You will gain a grounding in Renaissance, eighteenth-century and modern art. However, you will also be introduced to the art of other periods and places. Further, you will develop an understanding of how art has been defined and its relation to other types of visual culture. The module provides an insight into the diversity of art history’s subjects and approaches and looks at a wide range of media, including painting, prints, photography, installation, architecture, sculpture and landscape. This broad introduction to art and visual culture ensures that you can make the transition to the two OU level 3 modules, Renaissance art reconsidered (AA315) and Art of the twentieth century (AA318).

Teaching and assessment

Support from your tutor

You will have a tutor who will help you with the study material and who will mark and comment on your written work. Your tutor will use a blend of methods that will include face-to-face tutorials, some online tutorials and moderated online discussion forums. This blend of methods is designed to help you benefit from tuition whatever your circumstances.

Contact our Student Registration & Enquiry Service if you want to know more about study with The Open University before you register.

Assessment

The assessment details for this module can be found in the facts box above.

You will be expected to submit your tutor-marked assignments (TMAs) online through the eTMA system unless there are some difficulties which prevent you from doing so. In these circumstances, you must negotiate with your tutor to get their agreement to submit your assignment on paper.

Future availability

The details given here are for the module that starts in October 2014. We expect it to be available once a year.

Regulations

As a student of The Open University, you should be aware of the content of the Module Regulations and the Student Regulations which are available on our Essential documents website.

Course work includes:

6 Tutor-marked assignments (TMAs)
2 Interactive computer-marked assignments (iCMAs)
Examination
No residential school


Entry

This is an OU level 2 module and builds on the OU level 1 modules The arts past and present (AA100), Voices, texts and material culture (A105). These OU level 1 modules develop skills such as logical thinking, clear expression, essay writing and the ability to select and interpret relevant materials. They also offer an introduction to the range of subjects in the arts and humanities.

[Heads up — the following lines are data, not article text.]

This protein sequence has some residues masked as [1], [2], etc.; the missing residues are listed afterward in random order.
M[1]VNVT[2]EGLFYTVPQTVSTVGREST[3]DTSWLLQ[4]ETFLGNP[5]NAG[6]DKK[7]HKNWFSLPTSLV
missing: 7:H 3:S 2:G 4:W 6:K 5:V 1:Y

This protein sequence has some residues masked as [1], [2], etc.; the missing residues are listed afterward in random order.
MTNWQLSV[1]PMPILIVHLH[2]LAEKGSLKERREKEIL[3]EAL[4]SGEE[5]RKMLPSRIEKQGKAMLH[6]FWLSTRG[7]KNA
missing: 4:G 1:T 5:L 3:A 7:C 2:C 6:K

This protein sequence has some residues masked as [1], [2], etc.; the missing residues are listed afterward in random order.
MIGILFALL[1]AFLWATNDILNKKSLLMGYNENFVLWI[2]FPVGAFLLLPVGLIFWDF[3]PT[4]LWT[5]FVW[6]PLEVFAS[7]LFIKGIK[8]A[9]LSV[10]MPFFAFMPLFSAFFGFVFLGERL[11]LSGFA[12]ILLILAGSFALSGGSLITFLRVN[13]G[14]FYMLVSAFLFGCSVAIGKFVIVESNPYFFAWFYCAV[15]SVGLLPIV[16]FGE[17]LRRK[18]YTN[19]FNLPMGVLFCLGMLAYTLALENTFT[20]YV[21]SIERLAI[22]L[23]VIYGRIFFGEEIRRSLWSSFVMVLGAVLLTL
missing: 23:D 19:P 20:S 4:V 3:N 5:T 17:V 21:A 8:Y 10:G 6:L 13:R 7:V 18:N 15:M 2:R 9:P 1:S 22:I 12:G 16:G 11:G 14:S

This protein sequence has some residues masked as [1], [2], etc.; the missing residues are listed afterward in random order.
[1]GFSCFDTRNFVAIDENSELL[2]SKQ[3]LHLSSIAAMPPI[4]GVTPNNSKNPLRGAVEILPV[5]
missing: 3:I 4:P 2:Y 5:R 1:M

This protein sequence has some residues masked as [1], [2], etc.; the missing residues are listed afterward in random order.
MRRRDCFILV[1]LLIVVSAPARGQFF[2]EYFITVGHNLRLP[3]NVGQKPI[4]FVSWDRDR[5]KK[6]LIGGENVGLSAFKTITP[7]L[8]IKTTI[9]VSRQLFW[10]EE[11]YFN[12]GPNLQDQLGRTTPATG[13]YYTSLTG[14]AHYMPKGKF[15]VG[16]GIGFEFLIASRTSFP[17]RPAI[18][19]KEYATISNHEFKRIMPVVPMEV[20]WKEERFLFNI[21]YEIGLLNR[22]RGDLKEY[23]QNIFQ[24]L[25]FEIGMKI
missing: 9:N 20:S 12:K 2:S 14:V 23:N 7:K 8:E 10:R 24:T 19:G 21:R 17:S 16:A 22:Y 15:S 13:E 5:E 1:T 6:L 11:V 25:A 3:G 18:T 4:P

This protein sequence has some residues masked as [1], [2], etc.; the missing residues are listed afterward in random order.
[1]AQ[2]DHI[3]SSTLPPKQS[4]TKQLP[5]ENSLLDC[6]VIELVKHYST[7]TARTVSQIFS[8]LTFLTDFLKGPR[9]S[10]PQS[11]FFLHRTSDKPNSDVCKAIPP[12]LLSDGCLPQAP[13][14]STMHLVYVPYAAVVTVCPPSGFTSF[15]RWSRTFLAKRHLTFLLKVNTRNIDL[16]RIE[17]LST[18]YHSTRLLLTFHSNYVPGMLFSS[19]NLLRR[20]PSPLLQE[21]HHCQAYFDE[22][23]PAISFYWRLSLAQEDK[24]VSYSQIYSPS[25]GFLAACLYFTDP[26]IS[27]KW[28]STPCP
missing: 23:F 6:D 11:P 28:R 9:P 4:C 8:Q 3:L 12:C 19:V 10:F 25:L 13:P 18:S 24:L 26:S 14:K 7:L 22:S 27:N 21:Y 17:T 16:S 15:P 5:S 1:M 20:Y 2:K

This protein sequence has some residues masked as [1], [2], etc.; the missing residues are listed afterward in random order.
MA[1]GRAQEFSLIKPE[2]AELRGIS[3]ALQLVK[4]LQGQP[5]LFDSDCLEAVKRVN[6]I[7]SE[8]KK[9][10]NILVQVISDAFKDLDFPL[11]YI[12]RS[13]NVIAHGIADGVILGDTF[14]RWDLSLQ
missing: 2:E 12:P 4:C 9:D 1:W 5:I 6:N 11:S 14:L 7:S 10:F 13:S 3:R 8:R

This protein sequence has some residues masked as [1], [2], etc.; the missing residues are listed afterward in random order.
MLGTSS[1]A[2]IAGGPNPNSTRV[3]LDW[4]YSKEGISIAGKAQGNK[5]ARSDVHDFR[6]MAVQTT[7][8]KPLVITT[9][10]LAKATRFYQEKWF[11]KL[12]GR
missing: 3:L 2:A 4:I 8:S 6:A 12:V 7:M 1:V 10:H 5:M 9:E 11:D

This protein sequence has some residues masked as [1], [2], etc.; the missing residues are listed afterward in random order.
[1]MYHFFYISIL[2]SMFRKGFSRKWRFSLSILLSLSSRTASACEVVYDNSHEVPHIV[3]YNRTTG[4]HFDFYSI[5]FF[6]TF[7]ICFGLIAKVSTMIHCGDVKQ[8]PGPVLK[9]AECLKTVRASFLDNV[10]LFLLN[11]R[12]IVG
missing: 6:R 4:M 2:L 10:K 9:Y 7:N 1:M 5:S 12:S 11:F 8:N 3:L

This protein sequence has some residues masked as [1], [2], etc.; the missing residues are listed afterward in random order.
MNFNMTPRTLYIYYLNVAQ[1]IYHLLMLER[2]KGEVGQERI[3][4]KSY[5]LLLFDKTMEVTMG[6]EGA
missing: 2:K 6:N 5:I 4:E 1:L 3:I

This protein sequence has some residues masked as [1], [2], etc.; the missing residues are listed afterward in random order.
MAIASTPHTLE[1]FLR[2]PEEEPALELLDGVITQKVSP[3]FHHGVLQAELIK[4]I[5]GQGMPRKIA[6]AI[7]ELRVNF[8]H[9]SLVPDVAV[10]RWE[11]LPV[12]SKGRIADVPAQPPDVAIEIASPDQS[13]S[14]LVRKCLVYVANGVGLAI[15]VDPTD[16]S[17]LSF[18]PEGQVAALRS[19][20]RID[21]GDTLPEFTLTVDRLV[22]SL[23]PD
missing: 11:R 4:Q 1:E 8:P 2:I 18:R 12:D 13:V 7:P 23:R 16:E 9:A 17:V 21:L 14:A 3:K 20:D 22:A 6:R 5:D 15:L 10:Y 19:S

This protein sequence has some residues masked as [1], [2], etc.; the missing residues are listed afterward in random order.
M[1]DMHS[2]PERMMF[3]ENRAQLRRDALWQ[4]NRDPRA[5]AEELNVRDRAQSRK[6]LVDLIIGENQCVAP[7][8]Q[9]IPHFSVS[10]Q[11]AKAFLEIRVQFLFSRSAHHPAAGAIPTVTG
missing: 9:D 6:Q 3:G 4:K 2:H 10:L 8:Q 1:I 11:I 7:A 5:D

Your regional or national centre will be able to tell you where you can see reference copies of the OU level 1 study materials, or you can buy selected materials from Open University Worldwide Ltd.

If you have any doubt about the suitability of the module, please contact our Student Registration & Enquiry Service.

Preparatory work

No preparatory work is necessary but, if you would like to do some reading in advance, you might like to look at A World History of Art by Hugh Honour and John Fleming (Laurence King Publishing). Despite its formidable size, this is a very accessible book, and you will find reading some of it provides interesting background for the module. The book is relevant from Part 3 onwards.

Register

Start End England fee Register
04 Oct 2014 Jun 2015 £2632.00

Registration closes 11/09/14 (places subject to availability)

Register

You may need to apply for some payment or funding options earlier. Please check the Fees and Funding information or contact us for information.

This module is expected to start for the last time in October 2023.

Ways to pay for this module

Open University Student Budget Account

The Open University Student Budget Accounts Ltd (OUSBA) offers a convenient 'pay as you go' option to pay your OU fees, which is a secure, quick and easy way to pay. Please note that The Open University works exclusively with OUSBA and is not able to offer you credit facilities from any other provider. All credit is subject to status and proof that you can afford the repayments.

You pay the OU through OUSBA in one of the following ways:

  • Register now, pay later - OUSBA pays your module fee direct to the OU. You then repay OUSBA interest-free and in full just before your module starts. 0% APR representative. This option could give you the extra time you may need to secure the funding to repay OUSBA.
  • Pay by instalments – OUSBA calculates your annual fees and spreads them out over up to a year, enabling you to pay your fees monthly and walk away with a qualification without any further debt. APR 5.1% representative.